This new approach to information management will allow the Department to make more informed decisions about the life-cycle management of its fleets.
The Department of National Defence has made significant strides in improving its contracting approaches to support maintenance and repair activities for existing and new military fleets.
Optimized Weapon System Management Framework Review
Implementation of the Optimized Weapon System Management (OWSM) framework has been and remains a significant focus for the Department. The framework has been applied at the fastest pace possible to existing military fleets, given such factors as delays in required approvals and challenges related to transitioning to a performance-based approach.
The framework focuses on reducing the number of contracts required to support a fleet, by bundling them into broader, multi-year performance-based contracts while at the same time ensuring Canadian-based companies can continue to participate in the provision of in-service support, and benefit from the Industrial and Regional Benefits (IRB) policy.
Fleets which have been transitioned, or are in the process of transitioning, to the OWSM framework include the Wheeled Light Armoured Vehicle (WLAV), the CC-130 Hercules (E and H models), the CP-140 Aurora, the CF-188 Hornet, and the CH-146 Griffon. Cost savings have already been achieved as a result, along with greater administrative efficiencies and most importantly, increased fleet availability to meet operational and training requirements.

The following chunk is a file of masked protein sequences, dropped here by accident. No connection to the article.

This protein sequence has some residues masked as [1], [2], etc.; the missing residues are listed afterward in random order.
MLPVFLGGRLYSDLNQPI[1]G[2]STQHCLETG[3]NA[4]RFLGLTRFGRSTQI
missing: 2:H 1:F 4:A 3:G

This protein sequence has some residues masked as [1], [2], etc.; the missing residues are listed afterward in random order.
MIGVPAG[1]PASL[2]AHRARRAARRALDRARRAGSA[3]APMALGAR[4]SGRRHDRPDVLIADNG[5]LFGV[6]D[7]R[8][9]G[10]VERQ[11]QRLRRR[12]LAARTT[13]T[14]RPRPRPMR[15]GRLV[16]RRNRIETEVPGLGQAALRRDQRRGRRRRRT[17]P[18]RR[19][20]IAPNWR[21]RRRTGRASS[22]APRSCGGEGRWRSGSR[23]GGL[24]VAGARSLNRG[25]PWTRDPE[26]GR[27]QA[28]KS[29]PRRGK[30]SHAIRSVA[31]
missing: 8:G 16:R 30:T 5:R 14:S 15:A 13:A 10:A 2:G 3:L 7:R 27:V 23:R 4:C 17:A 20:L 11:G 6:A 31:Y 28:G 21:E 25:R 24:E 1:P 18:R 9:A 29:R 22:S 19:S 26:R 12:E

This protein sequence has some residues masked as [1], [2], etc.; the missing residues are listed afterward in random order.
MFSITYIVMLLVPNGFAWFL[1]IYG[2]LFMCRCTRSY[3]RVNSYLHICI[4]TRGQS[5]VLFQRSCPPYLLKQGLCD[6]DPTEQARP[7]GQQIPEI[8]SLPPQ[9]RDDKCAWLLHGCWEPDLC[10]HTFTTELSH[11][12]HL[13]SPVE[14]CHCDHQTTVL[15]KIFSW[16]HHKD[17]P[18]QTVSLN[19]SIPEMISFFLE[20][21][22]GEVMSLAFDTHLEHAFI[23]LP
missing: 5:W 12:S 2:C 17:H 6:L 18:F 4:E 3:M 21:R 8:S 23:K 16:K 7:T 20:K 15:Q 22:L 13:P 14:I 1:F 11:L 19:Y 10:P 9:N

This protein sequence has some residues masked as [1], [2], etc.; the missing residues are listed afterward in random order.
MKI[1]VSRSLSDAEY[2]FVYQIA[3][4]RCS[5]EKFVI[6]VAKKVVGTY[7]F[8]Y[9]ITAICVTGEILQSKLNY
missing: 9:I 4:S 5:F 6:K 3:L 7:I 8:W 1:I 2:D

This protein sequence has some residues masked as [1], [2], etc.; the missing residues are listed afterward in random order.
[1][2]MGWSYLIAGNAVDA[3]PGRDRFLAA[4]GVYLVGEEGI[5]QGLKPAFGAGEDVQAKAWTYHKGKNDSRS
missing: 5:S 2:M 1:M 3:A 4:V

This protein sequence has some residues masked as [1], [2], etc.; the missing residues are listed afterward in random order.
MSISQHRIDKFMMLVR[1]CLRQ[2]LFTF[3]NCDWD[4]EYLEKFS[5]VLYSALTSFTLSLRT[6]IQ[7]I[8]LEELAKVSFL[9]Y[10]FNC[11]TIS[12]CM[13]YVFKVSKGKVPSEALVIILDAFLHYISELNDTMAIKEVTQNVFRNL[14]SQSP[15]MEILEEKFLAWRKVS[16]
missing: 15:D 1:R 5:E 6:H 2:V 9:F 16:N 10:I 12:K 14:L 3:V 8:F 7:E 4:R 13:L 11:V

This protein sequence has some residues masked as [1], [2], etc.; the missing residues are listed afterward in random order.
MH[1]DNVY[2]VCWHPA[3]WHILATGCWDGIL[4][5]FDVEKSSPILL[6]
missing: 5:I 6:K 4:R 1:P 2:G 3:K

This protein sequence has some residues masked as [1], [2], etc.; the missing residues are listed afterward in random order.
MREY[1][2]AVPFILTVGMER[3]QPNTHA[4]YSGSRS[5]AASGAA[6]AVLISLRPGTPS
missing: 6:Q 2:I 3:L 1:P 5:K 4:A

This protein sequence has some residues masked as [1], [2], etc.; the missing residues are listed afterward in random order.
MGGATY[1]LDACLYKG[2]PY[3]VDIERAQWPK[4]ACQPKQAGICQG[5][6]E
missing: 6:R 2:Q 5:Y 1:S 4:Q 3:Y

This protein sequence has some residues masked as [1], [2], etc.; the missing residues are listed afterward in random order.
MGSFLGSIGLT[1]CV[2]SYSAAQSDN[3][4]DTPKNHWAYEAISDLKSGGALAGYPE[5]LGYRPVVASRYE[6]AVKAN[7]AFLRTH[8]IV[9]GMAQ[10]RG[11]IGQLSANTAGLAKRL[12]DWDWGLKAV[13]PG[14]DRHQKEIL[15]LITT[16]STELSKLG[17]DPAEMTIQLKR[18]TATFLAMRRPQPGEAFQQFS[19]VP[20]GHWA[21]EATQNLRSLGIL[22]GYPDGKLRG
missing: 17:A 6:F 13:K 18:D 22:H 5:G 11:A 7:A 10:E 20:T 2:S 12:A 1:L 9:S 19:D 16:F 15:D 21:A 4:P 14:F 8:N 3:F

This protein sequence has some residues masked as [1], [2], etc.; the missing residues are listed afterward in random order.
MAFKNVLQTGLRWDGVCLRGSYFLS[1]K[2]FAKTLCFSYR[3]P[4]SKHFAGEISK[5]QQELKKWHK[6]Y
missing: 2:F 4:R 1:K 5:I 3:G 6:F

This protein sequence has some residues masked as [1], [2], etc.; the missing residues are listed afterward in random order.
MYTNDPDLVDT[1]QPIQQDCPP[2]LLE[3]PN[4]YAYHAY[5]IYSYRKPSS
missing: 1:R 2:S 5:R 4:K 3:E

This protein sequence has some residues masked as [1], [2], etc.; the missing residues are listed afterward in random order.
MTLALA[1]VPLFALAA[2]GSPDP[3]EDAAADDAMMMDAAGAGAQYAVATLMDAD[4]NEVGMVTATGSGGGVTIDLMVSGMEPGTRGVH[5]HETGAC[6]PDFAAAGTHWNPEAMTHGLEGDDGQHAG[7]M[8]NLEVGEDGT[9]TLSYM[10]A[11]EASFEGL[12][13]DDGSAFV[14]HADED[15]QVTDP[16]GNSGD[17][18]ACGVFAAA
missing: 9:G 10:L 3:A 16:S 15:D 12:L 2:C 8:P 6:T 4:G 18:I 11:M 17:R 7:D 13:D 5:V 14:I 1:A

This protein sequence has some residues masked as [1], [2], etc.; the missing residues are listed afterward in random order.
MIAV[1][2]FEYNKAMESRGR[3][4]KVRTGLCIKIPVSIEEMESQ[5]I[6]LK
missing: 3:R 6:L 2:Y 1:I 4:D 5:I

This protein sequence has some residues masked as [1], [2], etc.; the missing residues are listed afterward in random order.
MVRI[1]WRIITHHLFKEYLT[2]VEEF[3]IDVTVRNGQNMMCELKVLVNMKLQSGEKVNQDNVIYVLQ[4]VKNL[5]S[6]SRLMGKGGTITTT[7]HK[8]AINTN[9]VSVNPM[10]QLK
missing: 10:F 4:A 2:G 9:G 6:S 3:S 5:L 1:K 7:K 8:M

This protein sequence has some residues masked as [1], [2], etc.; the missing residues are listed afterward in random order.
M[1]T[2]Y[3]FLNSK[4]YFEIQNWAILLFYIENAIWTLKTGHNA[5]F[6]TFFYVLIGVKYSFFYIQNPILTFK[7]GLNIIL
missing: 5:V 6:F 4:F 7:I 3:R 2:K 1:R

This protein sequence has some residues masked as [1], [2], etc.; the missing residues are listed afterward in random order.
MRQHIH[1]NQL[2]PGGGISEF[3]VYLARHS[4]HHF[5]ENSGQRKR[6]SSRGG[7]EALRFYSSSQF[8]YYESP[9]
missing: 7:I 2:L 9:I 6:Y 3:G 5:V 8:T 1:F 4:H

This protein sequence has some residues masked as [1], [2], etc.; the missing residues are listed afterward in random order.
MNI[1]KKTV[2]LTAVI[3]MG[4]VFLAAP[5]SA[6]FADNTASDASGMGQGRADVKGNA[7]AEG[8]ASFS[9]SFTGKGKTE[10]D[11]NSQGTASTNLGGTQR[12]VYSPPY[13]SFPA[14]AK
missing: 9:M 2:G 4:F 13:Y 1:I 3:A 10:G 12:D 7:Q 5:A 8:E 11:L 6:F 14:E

The Department of National Defence is reviewing the OWSM Concept of Operations and will update the framework as required. It will then investigate the feasibility of implementing OWSM on other existing fleets.
In-Service Support Contracting Framework Review
The In-Service Support Contracting Framework (ISSCF) establishes a single long-term, performance-based in-service support contract for each new fleet of military equipment with the supplier at the time of acquisition. This approach ensures a clear point of accountability with the contractor for equipment reliability.
Although the ISSCF is a new and unproven approach, the Department is able to continuously improve and evolve this framework by actively monitoring other nations’ successes and lessons learned with similar contracting approaches, as well as the implementation of the OWSM framework.
The Government of Canada has awarded long-term, performance-based ISSCF contracts for its new CC-130J tactical airlift fleet. In addition, the ISSCF approach has been utilized in the Request for Proposals for the Close Combat Vehicle and Tactical Armoured Patrol Vehicle projects.
In-Service Support Contracting Framework Governance Structure
The ISSCF represents a significant organizational change impacting a number of parties, which include the Canadian Forces environmental commands, Public Works and Government Services Canada and Industry Canada.
The Department is currently reviewing the governance structure of the ISSCF and is working with Government partners to develop a new template for ISSCF contracts. This template will improve the development and implementation of the framework.